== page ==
“There were atrocities which were committed,” he said, adding that “but you never had such a regular, getting to a near predictable level of carnage. I think this is what is terrifying.
“There’s no war zone. There’s no battle line. It’s everywhere. Not just in the North East for instance, it’s here, right here where we are sitting. It’s right down in Lagos, even though it has not manifested itself.”
In an interview with Reuters, Soyinka, who turns 80 in two weeks, said the terrorists are enemies of unity but are not likely to disintegrate the country.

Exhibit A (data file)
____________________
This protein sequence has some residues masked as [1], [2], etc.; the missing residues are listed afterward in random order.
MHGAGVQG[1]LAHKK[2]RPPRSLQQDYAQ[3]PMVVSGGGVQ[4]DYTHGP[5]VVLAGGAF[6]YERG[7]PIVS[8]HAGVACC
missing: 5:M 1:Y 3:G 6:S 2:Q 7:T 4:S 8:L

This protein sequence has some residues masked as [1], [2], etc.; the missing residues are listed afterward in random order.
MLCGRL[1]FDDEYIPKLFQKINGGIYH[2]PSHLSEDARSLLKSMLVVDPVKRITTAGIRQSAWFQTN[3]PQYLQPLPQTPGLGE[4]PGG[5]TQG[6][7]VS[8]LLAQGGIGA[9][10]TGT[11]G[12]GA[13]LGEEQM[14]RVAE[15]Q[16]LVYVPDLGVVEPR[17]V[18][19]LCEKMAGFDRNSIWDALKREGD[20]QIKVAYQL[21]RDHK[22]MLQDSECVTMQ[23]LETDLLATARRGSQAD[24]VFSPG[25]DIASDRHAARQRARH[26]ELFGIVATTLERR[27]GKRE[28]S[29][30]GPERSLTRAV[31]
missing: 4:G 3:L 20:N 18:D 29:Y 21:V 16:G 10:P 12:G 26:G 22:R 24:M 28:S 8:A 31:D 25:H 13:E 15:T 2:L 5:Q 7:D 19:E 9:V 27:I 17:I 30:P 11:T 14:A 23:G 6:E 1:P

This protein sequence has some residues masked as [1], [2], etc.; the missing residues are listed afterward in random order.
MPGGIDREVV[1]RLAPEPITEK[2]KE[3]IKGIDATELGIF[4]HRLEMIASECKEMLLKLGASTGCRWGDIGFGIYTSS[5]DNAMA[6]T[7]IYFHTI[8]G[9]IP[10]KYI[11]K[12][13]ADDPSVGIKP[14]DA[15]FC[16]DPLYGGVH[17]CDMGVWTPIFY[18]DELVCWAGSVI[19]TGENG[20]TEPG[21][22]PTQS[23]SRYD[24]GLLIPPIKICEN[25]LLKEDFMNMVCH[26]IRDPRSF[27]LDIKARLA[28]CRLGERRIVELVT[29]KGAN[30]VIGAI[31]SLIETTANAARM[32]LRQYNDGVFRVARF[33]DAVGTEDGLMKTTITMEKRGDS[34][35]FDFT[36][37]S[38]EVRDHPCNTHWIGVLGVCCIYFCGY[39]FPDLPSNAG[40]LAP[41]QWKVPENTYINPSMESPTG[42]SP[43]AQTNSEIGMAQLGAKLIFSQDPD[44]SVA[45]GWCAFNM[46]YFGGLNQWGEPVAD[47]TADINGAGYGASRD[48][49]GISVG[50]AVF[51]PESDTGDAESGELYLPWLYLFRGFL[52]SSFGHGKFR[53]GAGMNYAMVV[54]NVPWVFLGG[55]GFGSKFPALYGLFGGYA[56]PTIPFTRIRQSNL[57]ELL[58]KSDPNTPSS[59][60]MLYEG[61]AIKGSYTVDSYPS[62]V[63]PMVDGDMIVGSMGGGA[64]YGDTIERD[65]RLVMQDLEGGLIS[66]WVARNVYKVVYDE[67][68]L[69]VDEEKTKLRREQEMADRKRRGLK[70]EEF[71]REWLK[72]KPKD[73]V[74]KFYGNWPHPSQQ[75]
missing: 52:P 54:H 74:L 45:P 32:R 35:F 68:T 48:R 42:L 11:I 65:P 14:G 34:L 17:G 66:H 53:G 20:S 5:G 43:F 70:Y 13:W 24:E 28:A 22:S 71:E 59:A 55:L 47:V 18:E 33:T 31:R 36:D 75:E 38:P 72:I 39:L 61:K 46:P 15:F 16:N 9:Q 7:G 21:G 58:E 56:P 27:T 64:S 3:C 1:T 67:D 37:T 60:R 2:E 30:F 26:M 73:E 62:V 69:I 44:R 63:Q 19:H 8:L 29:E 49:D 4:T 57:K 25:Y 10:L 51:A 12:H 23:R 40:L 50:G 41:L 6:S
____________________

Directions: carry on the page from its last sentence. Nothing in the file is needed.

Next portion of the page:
Soyinka blamed successive governments for allowing religious fanaticism to undermine Nigeria’s broadly secular constitution, starting with former President Olusegun Obasanjo allowing some states to declare Sharia law in the early 2000s.
“When the spectre of Sharia first came up, for political reasons, this was allowed to hold, instead of the president defending the constitution,” he said.
Soyinka sees both Christianity and Islam as foreign impositions and argued that modern Africa has lost its shape.
“We cannot ignore the negative impact which both have had on African society,” he told Reuters adding that “they are imperialist forces: intervening, arrogant. Modern Africa has been distorted.”
He added that while the leadership of Boko Haram needed to be “decapitated completely”, little had been done to present an alternative ideological vision to their “deluded” followers, driven largely by economic destitution and despair.